So Monday night I sat amid giants & idols like Missy Mazzoli, Beth Morrison, Royce Vavrik and David Devan; producers of contemporary opera in America – women & men spearheading the future of this medium for the rest of the world to follow. If you can imagine what a flea hovering about your head must feel like as you swat it out of the way, well, I was that flea Monday night
sitting in the Peter B. Lewis Theater underdeath the Guggenheim museum – only difference was I wasn’t buzzing around anyone’s head. That would have been weird. I was a well behaved flea who didn’t get in anyone’s ointment or march defyantly around the rim of anyone’s coctkail glass. I’m taking the metaphore too far…I am not a flea, I am a human being and if there is any great difference, truly, between a flea and a human being it’s that I make meaning of things where the flea does not. In fact I am unable to not make things mean things but that’s a story for another day.
So there I was, a virtual flea, listening to giants discuss the creation of a new opera, Breaking the Waves, that premieres at Opera Philadelphia next week. I paid the equvalent of a good seat in the Family Circle at The Metropolitan Opera on a Saturday night to listen to a select number of chamber pieces – performed by the amazing lead cast & musicians – and hear the composer, librettist, conductor and director discuss their process. Why would I do such a thing? Wouldn’t the value have been in networking like crazy and leave with at least one good contact? That is what a flea would have done.
That is not why I was there. At another time I will do that, probably yes, but this was the beginning of a grand adventure that I’ve been working my way towards for the better part of five years.
Attending the Works and Process event made manifest (even for just a tiny fraction of a moment) what I have been saying I want…to be a librettist and be part of the modern opera movement. I did have one interaction with a person-of-note (nobody mentioned here thus far) that didn’t go so well. We chatted a bit and when she asked me what I was doing there I blurted out “I want to be doing what they’re doing!” pointing at the stage filled with empty chairs and music stands. She quickly ended our conversation and I sat in my seat feeling the sting of having been swatted out of the way. I deserved it. Did I show up to this most intimate of opera events unprepared? Well, yes I did. I went in there with one intention; to fully immerse myself in the Society of Amazing Peole who Produce Opera for a Living. SAPPOL – and damit that’s exactly what I did!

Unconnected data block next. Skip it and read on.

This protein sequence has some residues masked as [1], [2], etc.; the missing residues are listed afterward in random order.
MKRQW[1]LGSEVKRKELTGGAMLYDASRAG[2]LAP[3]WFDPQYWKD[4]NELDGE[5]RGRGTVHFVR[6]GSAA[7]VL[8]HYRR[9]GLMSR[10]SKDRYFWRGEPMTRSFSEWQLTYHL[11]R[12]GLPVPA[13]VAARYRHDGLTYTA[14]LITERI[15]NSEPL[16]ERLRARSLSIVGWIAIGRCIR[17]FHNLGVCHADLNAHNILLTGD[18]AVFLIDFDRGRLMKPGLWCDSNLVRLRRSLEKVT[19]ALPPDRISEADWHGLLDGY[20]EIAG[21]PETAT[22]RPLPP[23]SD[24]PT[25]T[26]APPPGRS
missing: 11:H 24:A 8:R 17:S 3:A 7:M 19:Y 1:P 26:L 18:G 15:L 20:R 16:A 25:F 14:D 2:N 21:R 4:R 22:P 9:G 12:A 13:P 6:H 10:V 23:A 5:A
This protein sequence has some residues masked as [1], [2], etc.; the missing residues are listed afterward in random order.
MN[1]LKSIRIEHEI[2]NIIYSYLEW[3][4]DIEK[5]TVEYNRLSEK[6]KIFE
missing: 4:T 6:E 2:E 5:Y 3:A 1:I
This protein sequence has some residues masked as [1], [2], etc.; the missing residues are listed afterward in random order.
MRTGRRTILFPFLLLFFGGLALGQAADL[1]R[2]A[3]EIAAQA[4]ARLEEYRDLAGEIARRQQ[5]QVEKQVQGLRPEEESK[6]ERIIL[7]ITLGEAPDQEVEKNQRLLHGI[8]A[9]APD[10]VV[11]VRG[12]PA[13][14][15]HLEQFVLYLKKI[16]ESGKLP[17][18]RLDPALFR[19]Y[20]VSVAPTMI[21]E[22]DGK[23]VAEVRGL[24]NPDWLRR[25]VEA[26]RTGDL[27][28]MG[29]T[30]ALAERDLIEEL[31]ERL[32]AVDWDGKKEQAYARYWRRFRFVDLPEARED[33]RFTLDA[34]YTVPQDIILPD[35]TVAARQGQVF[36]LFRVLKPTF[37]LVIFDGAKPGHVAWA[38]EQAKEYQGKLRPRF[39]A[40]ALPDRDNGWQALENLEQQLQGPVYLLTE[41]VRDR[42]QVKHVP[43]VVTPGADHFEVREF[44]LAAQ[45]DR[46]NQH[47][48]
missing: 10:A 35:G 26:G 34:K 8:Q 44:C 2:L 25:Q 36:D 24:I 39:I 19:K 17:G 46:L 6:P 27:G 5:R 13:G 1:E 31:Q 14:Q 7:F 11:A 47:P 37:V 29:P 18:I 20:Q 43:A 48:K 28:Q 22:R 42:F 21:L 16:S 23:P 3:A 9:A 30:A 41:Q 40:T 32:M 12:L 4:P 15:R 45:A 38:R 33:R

Back to giants and idols: Being Jewish, I have learned that idols are bad, bad things to be shunned and avoided at all cost. I can and do ascribe to the principle that bowing down to a piece of brightly painted clay begging for salvation, or a new job, is something rediculus and potentially damaging. But then I went to the dictionary to broaden my meaning of the word.
- Word Origin of idol from Late Latin īdōlum, from Latin: image, from Greek eidōlon, from eidos shape, form – courtesy of dictionary.com
So breaking it down, an idol is basically a mental image or a physical shape or form worth one’s time to comment on. An idol stands out, an idol is attractive, an idol is – ultimately – unrealistic. So if I want to be doing what Royce Vavrik is doing, for example, and doing it in my own way and at my own pace then his status as an idol really morphs more into that of a model, a suggestion of what I could be some day. I admire the work he does as a librettist and I know he puts one foot in front of the other as he walks down the street. He just happens to be WAY further down the street than I am. I feel as though I keep starting even though each foray I take into the world of opera seems to bring me ever closer to the vision I have; perhaps there is nothing but starting from wherever I happen to be right now…hmmmm.
What’s my point here? So inspired as I was after Monday night I went back to investigating Master’s Degree programs in musical theatre. NYU being the logical place to look (‘cause that’s where Royce Vavrik went…probably when he was 25!) I got all excited all over again reading all about the program, how they put composition students together with playwriting students – colleges are starting to catch on about this medium called Opera – and then I read “applicants must be full-time students.” And I stopped. Here I am, 52 years old now, working a full time job ‘cause I have to, ready and so able to take this program on with more gusto and passion then I ever had as a 25 year old and I simply cannot fit my square-self into the NYU round hole: what I am is more of a hexagon, really.
And so, this realization brings me back to the idea I launched at the beginning of this year – to make my own course of study and stick to that course building my vision block by block by block.
The Mott Academy of Writing Librettos fall semester has officially started!
Ps. When I make it across the pond one of these days to visit family in Chichester I will make a point of dropping in on a coffee house near Dorset named Amid Giants & Idols.